Addiction Sameness

Alcohol, Opiates, Fat and Sugar are all Addictive Substances: this blog is about that "addiction sameness".

Sunday, July 28, 2013

Smokers' Choice.

Smokers tend to resist antismoking efforts that rely on “rational” approaches such as taxes, and researchers have pointed to confounding influences, including social factors and addiction. But differences in smokers’ decision-making processes may also be at play.
A recent study from the Baylor College of Medicine found that smokers and nonsmokers react differently to news of how much they could have made in a stock-market game. The feedback was purely incidental: it offered no financial incentive to adjust one’s investment strategy, yet nonsmokers were swayed by what might have been and changed their tactics. Smokers ignored the input, even though they processed the information in the same part of the brain as their nonsmoking peers did.
The study does not address whether smokers’ behavior is a cause or an effect of their addictions but rather adds to a growing list of ways in which human beings sometimes ignore reason when it comes to decision making. In the book Predictably Irrational (HarperCollins, 2008), behavioral economist Dan Ariely of the Massachusetts Institute of Technology catalogues a bevy of errors, biases and otherwise illogical human behavior. Other behavioral economists are doing the same on the premise that these absurdities are understand­able, and they are just beginning to team up with neuroscientists to try to tease out the roots of decision-making biases in the brain.
The hope is that this knowledge will one day inform policy. To combat smoking, for example, policymakers could “use evidence of what brain areas are active during the [decision-making] process to design other strategies” more nuanced than taxation, says behavioral economist Colin Camerer of the California Institute of Technology.
The field of neuroeconomics is in its infancy, however. Neuroscientists agree with behavioral economists that in the future it will be possible to use our irrationalities to our advantage, but as for whether their work could soon steer policy, “I think it’s just too early” to make a decision, Ariely says.


How to Avoid the Temptations of Immediate Gratification (complete)

You know you want me.Image: iStock/Debbi Smirnoff

How to Avoid the Temptations of Immediate Gratification

Neuroscience hints at the power of imagining the future

By Melanie Bauer

You cannot resist the small, sweet reward of a cookie even though the larger, delayed reward of a healthier body is ultimately more desirable.
What leads some of us to give in to our immediate urges, while others are able to endure the wait for bigger and better outcomes?
Neurologists are investigating the brain to answer this question. They are interested in comparing the brain activity of individuals who act impulsively—those who choose rewards now over later—to that of patient folks.

Traditionally, the assumption of researchers in this field, and the related field of behavioral economics, has been that impulsive people choose immediate rewards simply because they dislike waiting. In these prior studies, when presented with a hypothetical choice between, say, $50 now or $100 in a year, impulsive individuals went for the $50. Additionally, they showed a greater brain response to the immediate $50 reward—in the part of the brain that represents how much you are enjoying a reward (the ventral striatum)—than did patient people.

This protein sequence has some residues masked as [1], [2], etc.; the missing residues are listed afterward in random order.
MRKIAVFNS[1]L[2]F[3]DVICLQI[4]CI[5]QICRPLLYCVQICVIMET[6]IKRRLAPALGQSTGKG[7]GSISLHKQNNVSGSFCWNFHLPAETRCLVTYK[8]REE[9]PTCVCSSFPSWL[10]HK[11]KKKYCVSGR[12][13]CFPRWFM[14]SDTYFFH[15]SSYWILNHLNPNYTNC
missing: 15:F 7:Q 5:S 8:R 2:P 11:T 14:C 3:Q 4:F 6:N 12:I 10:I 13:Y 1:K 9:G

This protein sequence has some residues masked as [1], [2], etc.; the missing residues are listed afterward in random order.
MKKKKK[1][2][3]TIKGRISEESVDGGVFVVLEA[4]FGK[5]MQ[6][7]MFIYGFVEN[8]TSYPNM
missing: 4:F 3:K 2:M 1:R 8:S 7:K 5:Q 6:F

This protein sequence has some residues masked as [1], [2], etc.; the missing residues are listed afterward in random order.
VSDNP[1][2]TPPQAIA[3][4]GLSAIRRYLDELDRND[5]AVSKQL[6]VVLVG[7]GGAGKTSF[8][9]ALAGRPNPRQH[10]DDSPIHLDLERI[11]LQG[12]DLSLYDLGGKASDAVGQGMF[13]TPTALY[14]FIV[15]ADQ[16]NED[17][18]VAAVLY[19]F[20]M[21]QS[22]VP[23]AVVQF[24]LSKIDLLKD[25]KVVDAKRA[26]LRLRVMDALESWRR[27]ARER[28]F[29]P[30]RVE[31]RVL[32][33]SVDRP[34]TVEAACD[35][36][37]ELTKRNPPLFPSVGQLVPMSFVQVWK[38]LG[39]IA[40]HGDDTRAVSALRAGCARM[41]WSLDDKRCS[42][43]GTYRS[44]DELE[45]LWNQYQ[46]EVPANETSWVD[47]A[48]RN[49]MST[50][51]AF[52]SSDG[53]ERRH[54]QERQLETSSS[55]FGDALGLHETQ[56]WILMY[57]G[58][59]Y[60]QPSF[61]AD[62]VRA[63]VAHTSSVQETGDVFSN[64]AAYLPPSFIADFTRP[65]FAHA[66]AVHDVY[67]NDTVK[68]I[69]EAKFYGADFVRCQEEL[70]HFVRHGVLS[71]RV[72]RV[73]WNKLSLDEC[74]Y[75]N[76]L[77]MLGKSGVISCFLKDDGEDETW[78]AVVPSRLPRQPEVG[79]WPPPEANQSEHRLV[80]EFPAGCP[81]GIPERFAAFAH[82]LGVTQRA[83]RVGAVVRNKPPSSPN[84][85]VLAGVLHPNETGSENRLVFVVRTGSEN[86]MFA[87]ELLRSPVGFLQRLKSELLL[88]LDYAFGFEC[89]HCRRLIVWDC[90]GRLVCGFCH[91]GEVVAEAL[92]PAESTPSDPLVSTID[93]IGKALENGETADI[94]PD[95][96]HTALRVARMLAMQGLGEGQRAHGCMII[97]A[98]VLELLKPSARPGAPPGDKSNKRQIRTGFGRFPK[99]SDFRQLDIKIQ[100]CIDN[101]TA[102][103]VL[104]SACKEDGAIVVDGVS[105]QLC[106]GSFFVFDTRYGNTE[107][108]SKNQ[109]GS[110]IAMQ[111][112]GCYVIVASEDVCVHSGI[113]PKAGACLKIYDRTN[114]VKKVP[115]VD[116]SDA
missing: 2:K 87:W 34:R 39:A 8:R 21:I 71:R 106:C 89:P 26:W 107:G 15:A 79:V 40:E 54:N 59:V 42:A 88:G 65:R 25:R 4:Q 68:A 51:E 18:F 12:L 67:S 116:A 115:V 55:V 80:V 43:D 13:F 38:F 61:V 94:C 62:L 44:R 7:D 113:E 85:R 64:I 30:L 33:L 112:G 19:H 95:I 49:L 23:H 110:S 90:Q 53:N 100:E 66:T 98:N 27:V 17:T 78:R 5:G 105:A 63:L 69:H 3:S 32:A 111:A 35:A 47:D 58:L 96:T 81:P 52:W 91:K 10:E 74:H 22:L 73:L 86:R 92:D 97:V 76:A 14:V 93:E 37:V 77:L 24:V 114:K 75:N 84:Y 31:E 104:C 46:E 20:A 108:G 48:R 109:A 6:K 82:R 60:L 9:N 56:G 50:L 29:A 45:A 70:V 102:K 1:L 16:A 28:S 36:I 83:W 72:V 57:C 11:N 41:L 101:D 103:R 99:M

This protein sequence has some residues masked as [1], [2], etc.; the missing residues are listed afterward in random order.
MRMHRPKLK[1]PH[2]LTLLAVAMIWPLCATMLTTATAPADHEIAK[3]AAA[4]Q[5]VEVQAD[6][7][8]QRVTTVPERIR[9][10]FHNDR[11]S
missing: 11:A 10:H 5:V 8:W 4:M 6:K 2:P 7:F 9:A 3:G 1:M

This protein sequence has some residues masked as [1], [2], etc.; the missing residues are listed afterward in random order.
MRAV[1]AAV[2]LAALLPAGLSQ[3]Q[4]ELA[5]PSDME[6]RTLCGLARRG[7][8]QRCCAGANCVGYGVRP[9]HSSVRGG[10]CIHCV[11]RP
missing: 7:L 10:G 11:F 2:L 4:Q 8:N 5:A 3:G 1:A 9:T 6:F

Researchers interpreted this brain response as the impulsive individuals’ preference for immediacy. 

So while impulsive individuals would claim “carpe diem” and “strike while the iron is hot” as their life mantras, the less quoted carpent tua poma nepotes” and “good things come to those who wait” are patient individuals’ words to live by.

However, impulsivity may not simply be due to how long people are willing to wait for gratification. A recent study by a team of researchers at Washington University in St. Louis found that when people waited for a reward, patient people were seen—through the lens of a functional magnetic resonance imaging (fMRI) machine—imagining the future. In more patient people, the researchers observed increased activity in the region of the brain that helps you think about the future (the anterior prefrontal cortex).
The patient individuals, it seems, devoted more energy to imagining receiving their reward later.What sets this Washington University study apart from previous studies is that researchers have never before focused on the brain responses of individuals after they make a decision and are waiting for their reward. 

Instead, researchers have typically measured brain activity while people are making their choices. Prior researchers likely disregarded the waiting period because their studies used hypothetical rewards over long delays. Because people weren’t actually waiting in real time to receive a real reward, the researchers could not monitor the brain during this waiting period. 

This new study presented people with real rewards in the form of squirts of juice either immediately or at a delay of up to a minute. In fact, the researchers squirted the juice straight into the mouths of study subjects, in much the same way that animals have been rewarded in similar studies.

This future thinking, which is associated with the anterior prefrontal cortex (aPFC), has also been found in neuropsychological studies that focus on two different, but related phenomena:

1.   prospective memory—remembering to do something in the future, like fill up your gas tank on the way home from work—and 

2. episodic future thought—thinking about the future, such as imagining what you’ll cook for dinner later tonight. 

Now, one more phenomenon can be added to the list of contexts in which people imagine a future outcome and activate their a PFC:

3. imagining future rewards.

One problem with the future is its vagueness.
While you are able to imagine in your mind going to the gas station or cooking dinner in general, the exact details of these activities are not clear. You don’t know which pump you’ll use at the gas station, or precisely what time you’ll remove the pizza from the oven. In this way, the future is fuzzy. This fuzziness can make the future less appealing. 

Remember the marshmallow experiment that tested the willpower of children to resist the temptation to eat a marshmallow placed on a table in front of them, so they could receive two marshmallows after they waited?